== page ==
- Chipped, cracked, or missing teeth.
- Eroded tooth enamel that exposes the inner surfaces of teeth.
- Popping or clicking of the TMJ.
- Locking of the jaw.
- Dislocation of the jaw.
When bruxism causes extensive tooth wear or tooth loss, surgery for bruxism may be the only way to restore both form and function to your smile. If the repetitive teeth grinding has damaged one or both jaw joints, you may be dealing with a TMJ disorder. If so, surgery is generally the last resort, but it might be recommended in particularly progressed cases.
Types of Surgery to Correct Bruxism Damage
The type of surgery that might be needed to correct bruxism damage varies. It depends on the specifics of your oral health situation, your overall health, and the damage itself.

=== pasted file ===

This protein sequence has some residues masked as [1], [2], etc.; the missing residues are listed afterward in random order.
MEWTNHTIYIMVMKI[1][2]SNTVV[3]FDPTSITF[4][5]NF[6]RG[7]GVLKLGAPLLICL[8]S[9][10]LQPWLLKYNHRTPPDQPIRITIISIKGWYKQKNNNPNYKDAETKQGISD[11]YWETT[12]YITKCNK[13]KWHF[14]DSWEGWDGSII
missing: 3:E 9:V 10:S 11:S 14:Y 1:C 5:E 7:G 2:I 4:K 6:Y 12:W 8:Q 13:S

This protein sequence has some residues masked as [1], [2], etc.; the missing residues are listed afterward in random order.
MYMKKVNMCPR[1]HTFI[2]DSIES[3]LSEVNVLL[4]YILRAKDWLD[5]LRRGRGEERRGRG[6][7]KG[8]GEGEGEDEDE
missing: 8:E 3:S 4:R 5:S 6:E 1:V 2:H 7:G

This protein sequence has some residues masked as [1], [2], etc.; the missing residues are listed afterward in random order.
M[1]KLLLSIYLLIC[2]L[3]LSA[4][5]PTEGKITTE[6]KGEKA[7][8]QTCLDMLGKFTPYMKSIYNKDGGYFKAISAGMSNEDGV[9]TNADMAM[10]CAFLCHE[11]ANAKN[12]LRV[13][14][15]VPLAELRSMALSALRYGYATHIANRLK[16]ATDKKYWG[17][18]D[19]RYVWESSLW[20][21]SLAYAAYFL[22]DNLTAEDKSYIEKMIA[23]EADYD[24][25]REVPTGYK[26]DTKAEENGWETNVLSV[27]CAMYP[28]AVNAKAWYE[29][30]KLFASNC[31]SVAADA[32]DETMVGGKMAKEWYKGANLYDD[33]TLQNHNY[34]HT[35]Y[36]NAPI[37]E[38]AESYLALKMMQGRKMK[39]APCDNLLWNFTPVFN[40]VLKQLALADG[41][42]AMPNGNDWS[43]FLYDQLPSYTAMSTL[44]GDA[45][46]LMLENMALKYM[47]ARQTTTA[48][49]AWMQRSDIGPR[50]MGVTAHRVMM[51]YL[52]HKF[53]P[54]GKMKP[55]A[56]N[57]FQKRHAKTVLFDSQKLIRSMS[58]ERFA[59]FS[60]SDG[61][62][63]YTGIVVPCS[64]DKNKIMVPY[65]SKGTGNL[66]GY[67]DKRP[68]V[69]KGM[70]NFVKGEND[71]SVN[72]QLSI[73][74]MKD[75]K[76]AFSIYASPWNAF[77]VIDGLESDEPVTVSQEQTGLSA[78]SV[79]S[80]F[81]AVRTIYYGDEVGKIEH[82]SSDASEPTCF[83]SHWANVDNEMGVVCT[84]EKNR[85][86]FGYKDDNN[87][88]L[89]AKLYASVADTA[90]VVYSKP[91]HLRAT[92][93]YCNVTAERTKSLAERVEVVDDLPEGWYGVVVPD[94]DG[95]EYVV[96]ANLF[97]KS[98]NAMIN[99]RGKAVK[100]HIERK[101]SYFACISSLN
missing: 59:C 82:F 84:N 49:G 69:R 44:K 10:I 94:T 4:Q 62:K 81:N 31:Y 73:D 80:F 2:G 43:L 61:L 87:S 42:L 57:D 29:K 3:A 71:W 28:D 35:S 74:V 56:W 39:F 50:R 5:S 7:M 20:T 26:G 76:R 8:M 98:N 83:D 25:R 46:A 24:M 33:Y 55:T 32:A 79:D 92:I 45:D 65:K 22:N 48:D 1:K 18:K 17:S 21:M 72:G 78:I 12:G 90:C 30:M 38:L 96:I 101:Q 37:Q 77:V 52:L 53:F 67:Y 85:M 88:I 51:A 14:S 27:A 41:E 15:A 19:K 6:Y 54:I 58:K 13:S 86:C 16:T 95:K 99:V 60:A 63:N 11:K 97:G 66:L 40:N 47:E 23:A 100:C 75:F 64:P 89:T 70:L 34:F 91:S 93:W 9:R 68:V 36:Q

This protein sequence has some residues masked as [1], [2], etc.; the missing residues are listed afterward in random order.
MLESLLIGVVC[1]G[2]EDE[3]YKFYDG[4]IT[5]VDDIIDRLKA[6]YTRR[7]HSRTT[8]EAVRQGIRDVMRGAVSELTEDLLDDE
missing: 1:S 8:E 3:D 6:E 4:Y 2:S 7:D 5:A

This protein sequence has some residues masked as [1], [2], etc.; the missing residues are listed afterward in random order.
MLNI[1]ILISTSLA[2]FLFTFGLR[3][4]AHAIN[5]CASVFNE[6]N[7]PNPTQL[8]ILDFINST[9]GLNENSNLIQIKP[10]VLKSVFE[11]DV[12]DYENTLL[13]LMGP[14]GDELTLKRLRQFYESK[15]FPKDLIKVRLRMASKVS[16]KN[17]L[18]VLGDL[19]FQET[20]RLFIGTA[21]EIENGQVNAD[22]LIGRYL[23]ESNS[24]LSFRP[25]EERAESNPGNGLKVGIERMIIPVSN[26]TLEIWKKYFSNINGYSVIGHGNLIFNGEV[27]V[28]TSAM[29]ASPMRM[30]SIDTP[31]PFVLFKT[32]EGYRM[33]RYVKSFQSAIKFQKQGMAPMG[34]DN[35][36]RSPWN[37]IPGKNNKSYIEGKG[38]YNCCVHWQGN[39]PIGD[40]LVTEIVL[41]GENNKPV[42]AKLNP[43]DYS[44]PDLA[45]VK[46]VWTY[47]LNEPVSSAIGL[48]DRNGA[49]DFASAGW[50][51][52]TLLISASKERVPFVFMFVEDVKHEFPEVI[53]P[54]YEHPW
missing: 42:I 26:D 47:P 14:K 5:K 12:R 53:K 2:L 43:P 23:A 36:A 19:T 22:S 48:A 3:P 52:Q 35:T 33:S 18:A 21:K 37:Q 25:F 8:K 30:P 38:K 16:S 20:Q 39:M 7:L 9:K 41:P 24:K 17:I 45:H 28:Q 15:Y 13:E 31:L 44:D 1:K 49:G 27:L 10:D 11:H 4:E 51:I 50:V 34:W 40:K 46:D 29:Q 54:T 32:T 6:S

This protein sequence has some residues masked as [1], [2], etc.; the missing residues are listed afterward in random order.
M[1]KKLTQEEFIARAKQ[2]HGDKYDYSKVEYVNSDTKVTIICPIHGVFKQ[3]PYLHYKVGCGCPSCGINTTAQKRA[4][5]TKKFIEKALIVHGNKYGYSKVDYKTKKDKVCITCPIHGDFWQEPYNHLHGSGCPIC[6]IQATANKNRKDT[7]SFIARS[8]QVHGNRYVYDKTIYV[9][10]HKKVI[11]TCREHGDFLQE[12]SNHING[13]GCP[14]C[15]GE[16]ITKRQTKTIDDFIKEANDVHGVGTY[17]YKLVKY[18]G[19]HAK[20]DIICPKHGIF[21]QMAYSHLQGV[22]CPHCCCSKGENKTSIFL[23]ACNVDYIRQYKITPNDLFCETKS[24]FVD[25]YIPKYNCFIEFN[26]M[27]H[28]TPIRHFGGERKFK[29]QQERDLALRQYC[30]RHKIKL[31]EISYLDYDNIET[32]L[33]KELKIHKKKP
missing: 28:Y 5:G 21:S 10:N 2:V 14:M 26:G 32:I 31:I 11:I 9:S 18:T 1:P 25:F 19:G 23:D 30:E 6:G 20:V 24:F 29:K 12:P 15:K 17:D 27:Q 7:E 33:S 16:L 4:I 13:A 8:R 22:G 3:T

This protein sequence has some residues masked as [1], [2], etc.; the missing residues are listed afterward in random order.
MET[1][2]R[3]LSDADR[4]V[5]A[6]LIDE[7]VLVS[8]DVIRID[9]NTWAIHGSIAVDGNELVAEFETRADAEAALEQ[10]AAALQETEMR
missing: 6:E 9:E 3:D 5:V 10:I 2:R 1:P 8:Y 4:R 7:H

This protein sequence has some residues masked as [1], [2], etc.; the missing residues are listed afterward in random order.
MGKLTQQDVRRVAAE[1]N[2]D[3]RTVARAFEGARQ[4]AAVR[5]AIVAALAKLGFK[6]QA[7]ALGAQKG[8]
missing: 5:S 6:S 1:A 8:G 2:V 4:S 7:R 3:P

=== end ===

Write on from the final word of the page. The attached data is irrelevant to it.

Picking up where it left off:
For teeth damage, there are several restorative procedures that a dentist or oral surgeon can use to fix your smile. Over time, the erosion of the protective enamel leaves teeth incredibly vulnerable. Chips and cracks can lead to broken teeth. They can also become vulnerable to bad bacteria. This can lead to the development of cavities and infections. When simple fillings aren't enough, more involved procedures may be needed:
- Root Canal: During a root canal, the dentist removes the inflamed or diseased pulp from inside the tooth. After a careful cleaning, they fill and seal the remaining tooth. It's a way to restore form and function to a badly damaged tooth. However, many teeth that undergo root canals will be topped with crowns.